Thomas Jefferson's Qur'an: Islam and the Founders
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In this original and illuminating book, Denise A. Spellberg reveals a little-known but crucial dimension of the story of American religious freedom—a drama in which Islam played a surprising role. In 1765, eleven years before composing the Declaration of Independence, Thomas Jefferson bought a Qur’an. This marked only the beginning of his lifelong interest in Islam, and he would go on to acquire numerous books on Middle Eastern languages, history, and travel, taking extensive notes on Islam as it relates to English common law. Jefferson sought to understand Islam notwithstanding his personal disdain for the faith, a sentiment prevalent among his Protestant contemporaries in England and America. But unlike most of them, by 1776 Jefferson could imagine Muslims as future citizens of his new country.
Based on groundbreaking research, Spellberg compellingly recounts how a handful of the Founders, Jefferson foremost among them, drew upon Enlightenment ideas about the toleration of Muslims (then deemed the ultimate outsiders in Western society) to fashion out of what had been a purely speculative debate a practical foundation for governance in America. In this way, Muslims, who were not even known to exist in the colonies, became the imaginary outer limit for an unprecedented, uniquely American religious pluralism that would also encompass the actual despised minorities of Jews and Catholics. The rancorous public dispute concerning the inclusion of Muslims, for which principle Jefferson’s political foes would vilify him to the end of his life, thus became decisive in the Founders’ ultimate judgment not to establish a Protestant nation, as they might well have done.
As popular suspicions about Islam persist and the numbers of American Muslim citizenry grow into the millions, Spellberg’s revelatory understanding of this radical notion of the Founders is more urgent than ever. Thomas Jefferson’s Qur’an is a timely look at the ideals that existed at our country’s creation, and their fundamental implications for our present and future.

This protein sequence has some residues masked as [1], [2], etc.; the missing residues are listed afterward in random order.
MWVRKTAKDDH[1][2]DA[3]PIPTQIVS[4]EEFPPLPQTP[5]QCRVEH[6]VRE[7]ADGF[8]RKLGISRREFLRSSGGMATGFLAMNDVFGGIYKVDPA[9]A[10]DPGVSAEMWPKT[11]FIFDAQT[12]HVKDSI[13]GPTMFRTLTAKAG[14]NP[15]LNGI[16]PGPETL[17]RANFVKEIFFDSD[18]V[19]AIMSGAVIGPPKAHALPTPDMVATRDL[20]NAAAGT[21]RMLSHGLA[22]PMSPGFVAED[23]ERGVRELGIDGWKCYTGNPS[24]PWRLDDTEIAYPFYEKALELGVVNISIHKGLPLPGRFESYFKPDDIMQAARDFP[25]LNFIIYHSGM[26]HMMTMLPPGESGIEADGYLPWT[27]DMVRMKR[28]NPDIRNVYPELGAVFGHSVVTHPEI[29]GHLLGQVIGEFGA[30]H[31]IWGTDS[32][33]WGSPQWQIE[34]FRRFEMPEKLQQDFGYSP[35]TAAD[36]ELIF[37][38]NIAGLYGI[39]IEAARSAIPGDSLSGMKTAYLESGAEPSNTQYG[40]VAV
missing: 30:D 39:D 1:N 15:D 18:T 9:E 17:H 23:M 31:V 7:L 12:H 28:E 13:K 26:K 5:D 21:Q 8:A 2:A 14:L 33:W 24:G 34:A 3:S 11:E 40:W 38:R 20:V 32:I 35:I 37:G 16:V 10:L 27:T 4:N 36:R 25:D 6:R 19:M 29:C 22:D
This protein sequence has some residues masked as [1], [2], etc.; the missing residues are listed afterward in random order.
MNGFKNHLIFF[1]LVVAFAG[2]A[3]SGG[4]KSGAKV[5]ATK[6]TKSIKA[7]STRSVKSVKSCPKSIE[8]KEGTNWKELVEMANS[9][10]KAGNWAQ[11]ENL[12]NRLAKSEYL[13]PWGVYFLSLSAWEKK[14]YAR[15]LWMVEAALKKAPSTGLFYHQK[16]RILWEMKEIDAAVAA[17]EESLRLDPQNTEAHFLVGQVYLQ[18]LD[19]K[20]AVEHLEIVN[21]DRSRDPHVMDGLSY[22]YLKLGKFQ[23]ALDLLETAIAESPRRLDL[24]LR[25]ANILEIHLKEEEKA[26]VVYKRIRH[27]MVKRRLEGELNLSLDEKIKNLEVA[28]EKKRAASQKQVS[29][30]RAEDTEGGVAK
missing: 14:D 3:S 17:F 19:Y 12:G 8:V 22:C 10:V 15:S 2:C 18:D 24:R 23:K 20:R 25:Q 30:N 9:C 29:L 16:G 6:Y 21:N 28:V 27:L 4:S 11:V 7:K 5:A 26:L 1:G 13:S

arrangement he’d proposed as a diplomat in France. Nevertheless, despite the capture of a Tripolitan ship early in 1801, the blockade failed, owing in part to the intervention of other North African states.91 By 1802, Jefferson could still not secure a declaration of war from Congress, but he did win more official support for the military defense of American commerce.92 In 1803, a new force of seven American vessels began to patrol the Mediterranean.93 It included the thirty-six-gun warship
Alkoran, which he holds as the sacred oracle of heaven? These things want better confirmation. If we suppose that it is the duty of all these to support the Protestant Christian religion, as being the best religion in the world; yet how comes it to pass, that human legislatures have a right to force them so to do?57 Then Leland asked “for an instance, where Jesus Christ, the author of his religion, or the apostles, who were divinely inspired, ever gave orders to, or intimated, that the civil
African” woman whose name remains unknown. Elizabeth was the mother of Sarah (Sally) Hemings (d. 1835). Their great-grandmother’s African religion and ethnicity remain a mystery, according to Annette Gordon-Reed, Hemingses of Monticello, 47–52. 271. Wiencek, Master of the Mountain, 228; Finkelman, Slavery and the Founders, 154. Jefferson never freed Sally, although those slaves freed on his death were Hemingses, their children. 4. JEFFERSON VERSUS JOHN ADAMS: THE PROBLEM OF NORTH AFRICAN
may be Mahometans [Muslims], Jews or Christian of an[y] Sect, or they may be Atheists.”8 Clearly, Muslims were part of Washington’s understanding of religious pluralism—at least in theory. But he would not have actually expected any Muslim applicants. Although we have since learned that there were in fact Muslims resident in eighteenth-century America, this book demonstrates that the Founders and their generational peers never knew it. Thus their Muslim constituency remained an imagined, future
obliged to rebut claims that were Catholics to become government officials they could make treaties with Catholic powers, resulting in the establishment of that religion. A little later he offered what would be the day’s only favorable mention of Catholicism, observing, with respect to the growth of tolerance in Europe, “In the Roman Catholic countries, principles of moderation are adopted which would have been spurned at a century or two ago.”107 His words did not prevent other Anti-Federalist